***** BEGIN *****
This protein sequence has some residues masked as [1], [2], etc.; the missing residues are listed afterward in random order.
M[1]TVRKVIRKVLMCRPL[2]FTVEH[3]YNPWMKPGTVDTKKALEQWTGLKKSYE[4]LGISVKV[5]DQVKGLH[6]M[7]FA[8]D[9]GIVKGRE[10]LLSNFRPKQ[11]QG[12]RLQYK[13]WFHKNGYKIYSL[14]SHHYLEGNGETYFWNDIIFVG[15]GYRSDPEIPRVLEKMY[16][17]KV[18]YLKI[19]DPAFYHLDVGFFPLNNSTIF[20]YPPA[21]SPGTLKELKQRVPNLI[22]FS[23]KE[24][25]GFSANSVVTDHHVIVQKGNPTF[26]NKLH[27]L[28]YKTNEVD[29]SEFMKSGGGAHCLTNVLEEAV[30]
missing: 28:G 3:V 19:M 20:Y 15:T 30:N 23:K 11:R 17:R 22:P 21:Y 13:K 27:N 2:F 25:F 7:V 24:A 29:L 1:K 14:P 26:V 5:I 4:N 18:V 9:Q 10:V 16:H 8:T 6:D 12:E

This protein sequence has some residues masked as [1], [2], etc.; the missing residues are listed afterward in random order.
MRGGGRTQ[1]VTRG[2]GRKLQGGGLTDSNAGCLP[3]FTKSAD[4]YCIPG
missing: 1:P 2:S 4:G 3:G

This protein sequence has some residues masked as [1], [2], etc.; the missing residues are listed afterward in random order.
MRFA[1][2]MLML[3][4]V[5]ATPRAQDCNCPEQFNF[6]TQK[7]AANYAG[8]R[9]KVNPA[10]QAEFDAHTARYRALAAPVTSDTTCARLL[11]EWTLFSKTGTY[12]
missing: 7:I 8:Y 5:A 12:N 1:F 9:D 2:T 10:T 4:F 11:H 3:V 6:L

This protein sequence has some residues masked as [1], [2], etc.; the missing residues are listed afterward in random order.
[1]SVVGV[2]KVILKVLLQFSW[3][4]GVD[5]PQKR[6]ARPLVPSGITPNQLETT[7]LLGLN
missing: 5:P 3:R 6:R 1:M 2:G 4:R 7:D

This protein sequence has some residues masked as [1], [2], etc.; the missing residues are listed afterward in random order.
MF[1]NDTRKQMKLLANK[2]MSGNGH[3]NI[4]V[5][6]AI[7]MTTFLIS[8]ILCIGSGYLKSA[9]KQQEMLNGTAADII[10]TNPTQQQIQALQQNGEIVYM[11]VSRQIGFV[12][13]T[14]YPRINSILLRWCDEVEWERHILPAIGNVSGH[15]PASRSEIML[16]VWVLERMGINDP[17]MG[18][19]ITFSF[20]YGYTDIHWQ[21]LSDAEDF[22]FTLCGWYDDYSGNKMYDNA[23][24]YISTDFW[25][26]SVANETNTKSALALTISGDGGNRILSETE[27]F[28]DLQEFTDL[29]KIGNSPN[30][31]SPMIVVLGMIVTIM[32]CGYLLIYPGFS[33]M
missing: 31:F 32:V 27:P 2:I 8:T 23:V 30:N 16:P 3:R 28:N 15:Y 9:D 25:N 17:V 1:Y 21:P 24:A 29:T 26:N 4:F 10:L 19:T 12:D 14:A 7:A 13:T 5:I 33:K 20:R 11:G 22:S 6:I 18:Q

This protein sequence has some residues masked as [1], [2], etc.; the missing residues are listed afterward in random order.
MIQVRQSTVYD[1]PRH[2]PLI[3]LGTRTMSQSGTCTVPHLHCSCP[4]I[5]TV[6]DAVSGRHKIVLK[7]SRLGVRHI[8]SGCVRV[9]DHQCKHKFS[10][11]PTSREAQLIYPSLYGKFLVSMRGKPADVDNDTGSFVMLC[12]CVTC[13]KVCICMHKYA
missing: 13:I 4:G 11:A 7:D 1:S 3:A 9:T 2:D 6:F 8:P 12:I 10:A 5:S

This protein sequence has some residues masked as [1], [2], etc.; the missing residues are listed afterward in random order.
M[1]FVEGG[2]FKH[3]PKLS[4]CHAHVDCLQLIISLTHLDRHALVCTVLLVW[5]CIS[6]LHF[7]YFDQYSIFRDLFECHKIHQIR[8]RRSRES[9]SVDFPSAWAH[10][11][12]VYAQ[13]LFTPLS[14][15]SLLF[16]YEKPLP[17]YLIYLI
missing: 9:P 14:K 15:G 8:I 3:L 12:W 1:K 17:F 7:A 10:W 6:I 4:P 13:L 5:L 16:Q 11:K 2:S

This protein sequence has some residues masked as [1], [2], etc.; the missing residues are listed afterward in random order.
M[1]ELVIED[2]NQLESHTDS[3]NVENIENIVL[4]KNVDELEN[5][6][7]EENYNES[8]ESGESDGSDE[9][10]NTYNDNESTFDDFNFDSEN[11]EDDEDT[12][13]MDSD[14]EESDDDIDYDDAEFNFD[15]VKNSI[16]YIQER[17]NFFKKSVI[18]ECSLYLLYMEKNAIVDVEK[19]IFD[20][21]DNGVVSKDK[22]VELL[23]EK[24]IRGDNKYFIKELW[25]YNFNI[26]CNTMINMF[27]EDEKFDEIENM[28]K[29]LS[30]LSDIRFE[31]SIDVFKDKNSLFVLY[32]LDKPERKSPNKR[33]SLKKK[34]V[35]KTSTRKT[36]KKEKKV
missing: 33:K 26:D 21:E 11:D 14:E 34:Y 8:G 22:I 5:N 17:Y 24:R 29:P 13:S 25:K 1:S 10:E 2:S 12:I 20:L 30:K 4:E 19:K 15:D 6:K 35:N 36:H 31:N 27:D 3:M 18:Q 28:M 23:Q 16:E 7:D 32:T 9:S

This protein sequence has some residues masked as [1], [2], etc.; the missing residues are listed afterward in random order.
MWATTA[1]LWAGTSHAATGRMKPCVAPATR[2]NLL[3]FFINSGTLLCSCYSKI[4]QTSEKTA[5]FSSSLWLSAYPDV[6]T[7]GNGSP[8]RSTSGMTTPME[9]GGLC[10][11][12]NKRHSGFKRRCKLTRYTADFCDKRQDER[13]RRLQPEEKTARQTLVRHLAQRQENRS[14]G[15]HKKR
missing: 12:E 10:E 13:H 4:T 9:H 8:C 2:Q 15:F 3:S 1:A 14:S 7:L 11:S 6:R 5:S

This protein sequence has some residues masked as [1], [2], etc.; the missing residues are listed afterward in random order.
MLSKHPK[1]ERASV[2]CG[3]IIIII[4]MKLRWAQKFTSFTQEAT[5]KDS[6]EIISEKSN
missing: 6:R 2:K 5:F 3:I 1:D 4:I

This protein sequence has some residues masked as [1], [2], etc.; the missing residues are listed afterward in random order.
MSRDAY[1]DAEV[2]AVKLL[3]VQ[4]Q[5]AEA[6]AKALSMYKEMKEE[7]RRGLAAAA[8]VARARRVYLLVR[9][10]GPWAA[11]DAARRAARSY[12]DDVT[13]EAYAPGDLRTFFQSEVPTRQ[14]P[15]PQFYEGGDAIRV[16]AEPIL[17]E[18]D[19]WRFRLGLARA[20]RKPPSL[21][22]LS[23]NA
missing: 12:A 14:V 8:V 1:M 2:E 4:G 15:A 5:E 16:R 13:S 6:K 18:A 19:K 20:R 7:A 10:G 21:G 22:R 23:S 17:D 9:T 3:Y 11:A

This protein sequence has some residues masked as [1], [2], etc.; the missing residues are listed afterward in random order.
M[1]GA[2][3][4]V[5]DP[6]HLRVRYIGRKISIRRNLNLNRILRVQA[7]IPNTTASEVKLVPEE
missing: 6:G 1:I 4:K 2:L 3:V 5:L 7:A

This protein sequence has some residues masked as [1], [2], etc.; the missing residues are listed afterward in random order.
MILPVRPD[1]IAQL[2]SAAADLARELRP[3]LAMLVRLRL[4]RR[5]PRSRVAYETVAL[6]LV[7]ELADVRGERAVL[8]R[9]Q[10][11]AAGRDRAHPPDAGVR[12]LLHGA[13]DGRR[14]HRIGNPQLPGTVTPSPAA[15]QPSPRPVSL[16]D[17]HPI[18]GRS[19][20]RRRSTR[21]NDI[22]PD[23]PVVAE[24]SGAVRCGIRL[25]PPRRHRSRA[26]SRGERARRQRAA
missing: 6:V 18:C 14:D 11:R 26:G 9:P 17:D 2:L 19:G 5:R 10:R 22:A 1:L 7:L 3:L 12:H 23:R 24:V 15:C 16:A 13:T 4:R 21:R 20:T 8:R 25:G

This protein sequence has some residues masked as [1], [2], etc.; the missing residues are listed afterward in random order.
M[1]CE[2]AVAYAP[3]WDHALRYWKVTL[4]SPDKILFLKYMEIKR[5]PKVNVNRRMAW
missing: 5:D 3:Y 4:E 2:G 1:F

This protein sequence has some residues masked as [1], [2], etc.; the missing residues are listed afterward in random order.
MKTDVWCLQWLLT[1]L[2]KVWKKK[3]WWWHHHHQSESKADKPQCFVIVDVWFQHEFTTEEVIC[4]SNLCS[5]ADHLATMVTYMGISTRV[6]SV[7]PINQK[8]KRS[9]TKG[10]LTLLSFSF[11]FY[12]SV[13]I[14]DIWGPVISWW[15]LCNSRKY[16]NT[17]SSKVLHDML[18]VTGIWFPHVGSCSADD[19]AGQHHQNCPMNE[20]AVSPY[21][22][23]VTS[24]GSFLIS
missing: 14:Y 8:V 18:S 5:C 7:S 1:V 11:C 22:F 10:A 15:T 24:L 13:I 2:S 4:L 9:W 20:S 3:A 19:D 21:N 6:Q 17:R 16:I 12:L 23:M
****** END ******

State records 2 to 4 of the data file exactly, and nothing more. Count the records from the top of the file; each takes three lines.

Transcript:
This protein sequence has some residues masked as [1], [2], etc.; the missing residues are listed afterward in random order.
MRGGGRTQ[1]VTRG[2]GRKLQGGGLTDSNAGCLP[3]FTKSAD[4]YCIPG
missing: 1:P 2:S 4:G 3:G

This protein sequence has some residues masked as [1], [2], etc.; the missing residues are listed afterward in random order.
MRFA[1][2]MLML[3][4]V[5]ATPRAQDCNCPEQFNF[6]TQK[7]AANYAG[8]R[9]KVNPA[10]QAEFDAHTARYRALAAPVTSDTTCARLL[11]EWTLFSKTGTY[12]
missing: 7:I 8:Y 5:A 12:N 1:F 9:D 2:T 10:T 4:F 11:H 3:V 6:L

This protein sequence has some residues masked as [1], [2], etc.; the missing residues are listed afterward in random order.
[1]SVVGV[2]KVILKVLLQFSW[3][4]GVD[5]PQKR[6]ARPLVPSGITPNQLETT[7]LLGLN
missing: 5:P 3:R 6:R 1:M 2:G 4:R 7:D